Saxon Warrior tipped to give Aidan O’Brien 13th Irish Derby win

Trainer confident Japanese-bred colt to follow in Capri’s footsteps and prevail at Curragh

Aidan O’Brien’s Saxon Warrior is a 1-2 favourite to win the Irish Derby. Photograph: Inpho

Aidan O’Brien’s Saxon Warrior is a 1-2 favourite to win the Irish Derby. Photograph: Inpho

 

Sheikh Mohammed's Godolphin team isn't sending their Epsom hero Masar to Saturday's Dubai Duty Free Irish Derby but are considering their Royal Ascot winner Old Persian instead.  

Old Persian won Friday's King Edward VII Stakes and a quick reappearance in this weekend's €1.5 million Curragh classic is being considered. 

Trainer Charlie Appleby explained the 'Win and you're In' clause applicable to the King Edward VII is being explored by in form-Godolphin team.

 "Old Persian has come out of his race very well and I am very pleased with him. I have had initial discussions about the Irish Derby with his High Highness Sheikh Mohammed and he has agreed to review the situation before the supplementary entry deadline on Tuesday," Appleby said on Sunday.

 Old Persian beat the Aidan O'Brien pair Rostropovich and Giuseppe Garibaldi on Friday. The Sheikh's son, Sheikh Hamdan, owns Dee Ex Bee can also be added to the Irish Derby field for free on Tuesday after finishing runner up to Masar at Epsom.

Saxon Warrior is odds-on to make it “lucky 13” for O’Brien in Saturday’s race. Fresh from securing a ninth “Leading Trainer” award at last week’s Royal Ascot extravaganza O’Brien once again looks in a dominant position ahead of Ireland’s premier classic.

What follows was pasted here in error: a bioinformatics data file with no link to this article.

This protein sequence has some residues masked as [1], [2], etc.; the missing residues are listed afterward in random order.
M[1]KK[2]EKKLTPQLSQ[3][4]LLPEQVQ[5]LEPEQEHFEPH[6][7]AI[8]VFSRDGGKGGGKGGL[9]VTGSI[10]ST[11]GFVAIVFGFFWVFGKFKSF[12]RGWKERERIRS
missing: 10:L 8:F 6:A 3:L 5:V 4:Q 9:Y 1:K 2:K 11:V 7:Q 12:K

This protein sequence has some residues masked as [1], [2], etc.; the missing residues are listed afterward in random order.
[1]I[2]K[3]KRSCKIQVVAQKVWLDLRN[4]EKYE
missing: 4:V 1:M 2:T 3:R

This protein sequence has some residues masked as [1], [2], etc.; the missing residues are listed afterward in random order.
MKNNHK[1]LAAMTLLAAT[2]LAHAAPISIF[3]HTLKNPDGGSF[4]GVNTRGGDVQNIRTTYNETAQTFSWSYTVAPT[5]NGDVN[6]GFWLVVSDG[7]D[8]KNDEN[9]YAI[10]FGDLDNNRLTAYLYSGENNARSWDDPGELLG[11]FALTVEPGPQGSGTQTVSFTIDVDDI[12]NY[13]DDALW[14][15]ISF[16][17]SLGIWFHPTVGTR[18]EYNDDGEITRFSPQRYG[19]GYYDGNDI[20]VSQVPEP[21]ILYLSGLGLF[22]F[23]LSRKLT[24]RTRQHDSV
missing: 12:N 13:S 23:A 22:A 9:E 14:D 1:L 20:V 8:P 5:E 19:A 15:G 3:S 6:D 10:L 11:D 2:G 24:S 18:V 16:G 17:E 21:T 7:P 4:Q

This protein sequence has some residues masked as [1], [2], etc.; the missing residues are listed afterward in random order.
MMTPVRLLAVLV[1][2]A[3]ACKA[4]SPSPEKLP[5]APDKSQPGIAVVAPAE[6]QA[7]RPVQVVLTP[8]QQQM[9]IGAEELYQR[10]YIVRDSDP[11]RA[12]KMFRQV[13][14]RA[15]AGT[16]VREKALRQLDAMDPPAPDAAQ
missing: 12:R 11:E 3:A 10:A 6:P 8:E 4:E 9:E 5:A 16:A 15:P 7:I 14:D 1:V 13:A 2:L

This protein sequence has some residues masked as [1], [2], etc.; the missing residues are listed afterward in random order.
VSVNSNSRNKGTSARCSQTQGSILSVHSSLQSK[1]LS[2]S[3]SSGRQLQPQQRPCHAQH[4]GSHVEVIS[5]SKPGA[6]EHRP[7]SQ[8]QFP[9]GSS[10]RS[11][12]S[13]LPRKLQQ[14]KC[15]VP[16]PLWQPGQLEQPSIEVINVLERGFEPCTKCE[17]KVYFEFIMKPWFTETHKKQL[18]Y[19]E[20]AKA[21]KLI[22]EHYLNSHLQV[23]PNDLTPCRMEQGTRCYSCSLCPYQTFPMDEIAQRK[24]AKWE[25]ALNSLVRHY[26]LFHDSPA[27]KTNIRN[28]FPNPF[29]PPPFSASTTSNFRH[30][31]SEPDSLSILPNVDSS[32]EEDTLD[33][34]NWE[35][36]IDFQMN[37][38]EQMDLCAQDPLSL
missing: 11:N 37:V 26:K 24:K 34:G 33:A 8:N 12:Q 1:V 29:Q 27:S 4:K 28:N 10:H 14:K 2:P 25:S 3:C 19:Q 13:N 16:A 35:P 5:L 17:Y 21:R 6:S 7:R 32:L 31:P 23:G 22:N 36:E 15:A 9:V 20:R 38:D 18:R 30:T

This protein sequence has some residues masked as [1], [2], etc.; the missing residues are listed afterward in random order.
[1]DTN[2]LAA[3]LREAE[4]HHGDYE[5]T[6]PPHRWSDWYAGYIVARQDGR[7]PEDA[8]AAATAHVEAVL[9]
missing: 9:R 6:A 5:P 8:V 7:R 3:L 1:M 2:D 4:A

Capri provided the champion trainer with a 12th Irish Derby success a year ago and Saxon Warrior is a general 1-2 favourite to follow in his footsteps.

The Japanese-bred colt could finish only fourth when an odds-on favourite at Epsom earlier this month. However O’Brien expects the previously impressive 2,000 Guineas winner to show the benefit of that run back on home ground.

“We think he will have grown up and learned a lot for that experience. I think the track at the Curragh will be better for him. I think Epsom would be fine for him if he was to go back there again. He was just a little bit at sea and was still a bit of a baby last time,” O’Brien said on Sunday.

“He had three soft runs at the back end last year and didn’t learn an awful lot. The tracks were all easy he raced on. We think the experience at Epsom would have done him the world of good. His work is finished now and everything seems good,” he added.

The race’s most successful ever trainer could wind up supplying much of the Derby supporting cast too.

One of his four Ascot winners, the Hampton Court scorer, Hunting Horn, is currently a 10-1 shot while another, the Queens Vase winner, Kew Gardens, is as low as 12-1 in some ante-post lists. A number of other Ballydoyle horses remain in the frame to run in the race too.

With the Epsom winner Masar waiting for the following week’s Eclipse at Sandown, the Curragh authorities are “confident” the Epsom runner-up Dee Ex Bee will travel for the weekend feature.